Repertoire changes with age and maturity. It is vital that an artist sing the right roles at the right times in his or her development. In auditions, young artists often present repertoire that is beyond them. Singers must find wise counsel regarding their repertoire; otherwise, their careers will not progress and they may just blow out their voices. For example, many bass roles are for older characters, and young basses hoot and growl in an effort to sound older — the effect is invariably dissatisfying. Artists must seek to build the self-knowledge that allows them to move gracefully into roles that suit their age and voice.
Ultimately, the central issue in managing the phases of a career is having an informed and realistic perspective. Artists must also have a clear-headed professional attitude, know and appreciate their own place in the world of opera, and understand how best to make their contribution.
Susan Narucki, Soprano
We all have certain yardsticks of achievement that we carry around in our heads, whether it's to give a vivid performance, sing at important venues, or simply to be the best that we can be. I discovered quite early that I had a special interest and ability to sing 20th-century music. After some years of experience, I had reached a plateau: I had an active performing schedule, but with a few notable exceptions, it was primarily chamber music and new music with smaller organizations. I felt that I had the experience and the ability to go further, yet it didn't seem to be happening. At the time, I began working with Janice Mayer & Associates. In my initial discussions with Janice, two things became clear: I hadn't expanded the circle of people I'd been working with for several years, and I needed to develop audition repertoire that would communicate my passion and expertise in modern repertoire. I also took a long hard look at my vocal technique and, with the help of a new teacher, undertook the task of making necessary changes. I won't pretend it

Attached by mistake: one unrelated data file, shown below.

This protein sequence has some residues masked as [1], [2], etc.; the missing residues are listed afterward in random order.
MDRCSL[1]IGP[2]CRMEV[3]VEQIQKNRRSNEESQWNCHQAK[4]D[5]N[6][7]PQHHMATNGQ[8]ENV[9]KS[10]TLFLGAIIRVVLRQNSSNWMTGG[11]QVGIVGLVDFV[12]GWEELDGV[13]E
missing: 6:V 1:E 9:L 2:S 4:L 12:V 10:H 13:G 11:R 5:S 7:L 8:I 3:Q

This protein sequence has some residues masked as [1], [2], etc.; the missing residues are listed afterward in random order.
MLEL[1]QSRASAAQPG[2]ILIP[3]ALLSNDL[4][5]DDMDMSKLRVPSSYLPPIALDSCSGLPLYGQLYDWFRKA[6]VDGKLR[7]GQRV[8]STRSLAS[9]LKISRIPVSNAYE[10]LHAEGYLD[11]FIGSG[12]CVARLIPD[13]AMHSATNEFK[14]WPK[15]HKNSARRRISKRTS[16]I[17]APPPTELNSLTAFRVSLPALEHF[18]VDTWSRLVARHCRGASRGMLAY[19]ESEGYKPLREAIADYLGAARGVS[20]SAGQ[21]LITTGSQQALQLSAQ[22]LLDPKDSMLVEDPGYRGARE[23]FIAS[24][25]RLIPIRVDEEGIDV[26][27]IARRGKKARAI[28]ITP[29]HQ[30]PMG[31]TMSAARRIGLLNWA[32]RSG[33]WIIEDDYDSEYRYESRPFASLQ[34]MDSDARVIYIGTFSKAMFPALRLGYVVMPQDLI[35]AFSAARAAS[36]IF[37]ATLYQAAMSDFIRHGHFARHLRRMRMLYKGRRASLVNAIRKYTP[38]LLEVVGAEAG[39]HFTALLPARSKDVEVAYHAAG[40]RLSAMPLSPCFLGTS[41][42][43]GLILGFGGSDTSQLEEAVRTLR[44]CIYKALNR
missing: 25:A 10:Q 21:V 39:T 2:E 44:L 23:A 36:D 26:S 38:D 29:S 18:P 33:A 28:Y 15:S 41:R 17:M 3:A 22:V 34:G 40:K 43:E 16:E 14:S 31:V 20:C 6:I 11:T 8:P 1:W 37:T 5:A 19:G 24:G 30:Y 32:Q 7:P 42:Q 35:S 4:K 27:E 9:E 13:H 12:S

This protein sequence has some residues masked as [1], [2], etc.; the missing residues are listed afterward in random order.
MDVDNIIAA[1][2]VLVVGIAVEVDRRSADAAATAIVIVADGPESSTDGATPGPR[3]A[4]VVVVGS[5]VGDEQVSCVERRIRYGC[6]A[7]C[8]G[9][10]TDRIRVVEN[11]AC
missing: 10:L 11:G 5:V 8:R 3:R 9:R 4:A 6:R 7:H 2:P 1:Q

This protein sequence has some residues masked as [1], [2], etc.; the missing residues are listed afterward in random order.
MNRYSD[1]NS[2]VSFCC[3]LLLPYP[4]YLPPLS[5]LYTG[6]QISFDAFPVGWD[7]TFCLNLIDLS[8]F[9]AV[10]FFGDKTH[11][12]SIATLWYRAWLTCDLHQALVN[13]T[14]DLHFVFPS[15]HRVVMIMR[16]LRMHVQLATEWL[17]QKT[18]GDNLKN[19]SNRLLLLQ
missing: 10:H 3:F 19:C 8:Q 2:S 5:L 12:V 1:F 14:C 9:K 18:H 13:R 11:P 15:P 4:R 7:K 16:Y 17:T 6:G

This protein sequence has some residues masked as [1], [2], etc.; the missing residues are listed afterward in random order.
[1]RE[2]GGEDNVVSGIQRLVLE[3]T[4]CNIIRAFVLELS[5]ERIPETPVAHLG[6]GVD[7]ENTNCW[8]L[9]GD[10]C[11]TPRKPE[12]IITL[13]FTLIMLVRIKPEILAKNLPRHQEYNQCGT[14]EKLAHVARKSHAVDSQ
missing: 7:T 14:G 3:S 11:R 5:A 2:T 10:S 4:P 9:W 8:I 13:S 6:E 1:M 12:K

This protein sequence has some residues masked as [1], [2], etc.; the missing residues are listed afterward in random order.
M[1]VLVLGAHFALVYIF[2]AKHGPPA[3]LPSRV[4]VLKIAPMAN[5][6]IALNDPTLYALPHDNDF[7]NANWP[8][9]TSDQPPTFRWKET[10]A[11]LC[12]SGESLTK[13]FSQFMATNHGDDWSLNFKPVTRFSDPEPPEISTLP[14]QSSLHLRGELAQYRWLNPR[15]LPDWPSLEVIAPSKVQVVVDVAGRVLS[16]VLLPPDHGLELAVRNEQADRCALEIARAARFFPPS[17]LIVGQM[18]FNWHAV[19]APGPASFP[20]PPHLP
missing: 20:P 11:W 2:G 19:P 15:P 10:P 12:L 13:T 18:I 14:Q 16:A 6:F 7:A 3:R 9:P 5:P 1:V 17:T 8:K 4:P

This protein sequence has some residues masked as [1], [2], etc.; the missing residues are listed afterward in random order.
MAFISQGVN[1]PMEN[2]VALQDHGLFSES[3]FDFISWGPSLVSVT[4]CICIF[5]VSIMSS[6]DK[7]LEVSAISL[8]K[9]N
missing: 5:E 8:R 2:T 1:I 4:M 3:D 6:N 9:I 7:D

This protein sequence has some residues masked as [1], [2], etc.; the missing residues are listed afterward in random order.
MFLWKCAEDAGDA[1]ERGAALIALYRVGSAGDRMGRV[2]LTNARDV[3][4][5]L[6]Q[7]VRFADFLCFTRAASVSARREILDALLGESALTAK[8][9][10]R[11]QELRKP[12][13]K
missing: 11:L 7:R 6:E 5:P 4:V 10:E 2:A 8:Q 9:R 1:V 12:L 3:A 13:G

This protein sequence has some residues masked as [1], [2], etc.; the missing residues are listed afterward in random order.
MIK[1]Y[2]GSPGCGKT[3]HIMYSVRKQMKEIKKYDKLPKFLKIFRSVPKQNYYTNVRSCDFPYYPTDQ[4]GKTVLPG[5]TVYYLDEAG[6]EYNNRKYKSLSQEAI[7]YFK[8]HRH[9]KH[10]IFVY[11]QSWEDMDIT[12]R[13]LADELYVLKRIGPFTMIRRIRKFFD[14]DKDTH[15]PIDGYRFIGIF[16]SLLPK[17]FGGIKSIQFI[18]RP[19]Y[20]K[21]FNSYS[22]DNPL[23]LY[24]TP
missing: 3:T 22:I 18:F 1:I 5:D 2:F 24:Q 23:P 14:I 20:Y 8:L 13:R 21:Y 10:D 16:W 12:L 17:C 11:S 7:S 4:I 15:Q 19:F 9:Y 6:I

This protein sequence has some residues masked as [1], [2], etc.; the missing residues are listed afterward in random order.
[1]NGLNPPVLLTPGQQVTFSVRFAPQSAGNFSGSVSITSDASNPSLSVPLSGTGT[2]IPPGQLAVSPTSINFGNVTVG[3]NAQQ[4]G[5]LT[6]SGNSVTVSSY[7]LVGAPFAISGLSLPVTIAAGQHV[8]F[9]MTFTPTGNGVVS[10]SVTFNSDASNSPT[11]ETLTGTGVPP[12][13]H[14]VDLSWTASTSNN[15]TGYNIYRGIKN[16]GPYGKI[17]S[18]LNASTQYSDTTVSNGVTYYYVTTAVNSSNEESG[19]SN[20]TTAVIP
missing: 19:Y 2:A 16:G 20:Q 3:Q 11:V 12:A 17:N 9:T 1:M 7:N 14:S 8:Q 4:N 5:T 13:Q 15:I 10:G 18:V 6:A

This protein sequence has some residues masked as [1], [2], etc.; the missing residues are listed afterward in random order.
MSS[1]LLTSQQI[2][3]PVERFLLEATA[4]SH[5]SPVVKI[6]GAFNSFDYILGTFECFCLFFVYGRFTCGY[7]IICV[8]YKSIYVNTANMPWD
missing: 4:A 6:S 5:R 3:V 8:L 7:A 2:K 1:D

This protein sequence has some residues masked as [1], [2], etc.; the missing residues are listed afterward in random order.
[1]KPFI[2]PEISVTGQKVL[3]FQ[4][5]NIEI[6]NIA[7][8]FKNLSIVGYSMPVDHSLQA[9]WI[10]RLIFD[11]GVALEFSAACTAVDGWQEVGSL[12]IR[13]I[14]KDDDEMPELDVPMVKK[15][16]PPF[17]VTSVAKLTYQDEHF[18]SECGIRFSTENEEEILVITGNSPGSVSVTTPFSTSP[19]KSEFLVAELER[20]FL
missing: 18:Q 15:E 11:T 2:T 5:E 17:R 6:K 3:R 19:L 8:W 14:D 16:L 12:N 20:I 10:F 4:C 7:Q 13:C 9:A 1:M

was easy, but it was clear to me that in order to be ready for the opportunities I longed for, I had to grow and change. I am very fortunate, because the story has a happy ending — through Janice, I have opportunities to perform the repertoire I love in excellent circumstances (San Francisco Symphony, Cleveland Orchestra, and two world premiere productions at Netherlands Opera), and through effort and study I have an instrument that serves the music better than ever. I believe that working together with people whom you trust to evaluate honestly where you are and what you have to offer is crucial to a happy life in our profession; but even though other people can point the way off a plateau, you've got to put one foot in front of the other and start walking.
Richard Pearlman, Director, Lyric Opera, Center for American Artists
Apprentice programs frequently provide the transition from "advanced student" to "young professional" status. At their best, these programs provide a golden opportunity to hone one's craft and observe the work of senior colleagues at the height of international careers. Apprentices must, however, always keep in mind that they eventually need to move beyond the nurturing environment these programs provide. A young singer who makes the "final cut" into a young artist program at a major American opera company is thus poised to make the leap into a substantial career. Some people use this opportunity judiciously; others just seem to spin their wheels. There are no easy answers to why some people have careers and others don't, but there are proactive steps a young singer can take in order to move on to the next level.
People with less then fully developed vocal techniques can coast, or they can once and for all solve the problems standing in their way. (This might involve a difficult reassessment of the relationship with one's current teacher.)
Some singers attend the minimum number of rehearsals as contractually required; others can be found avidly learning from the exampl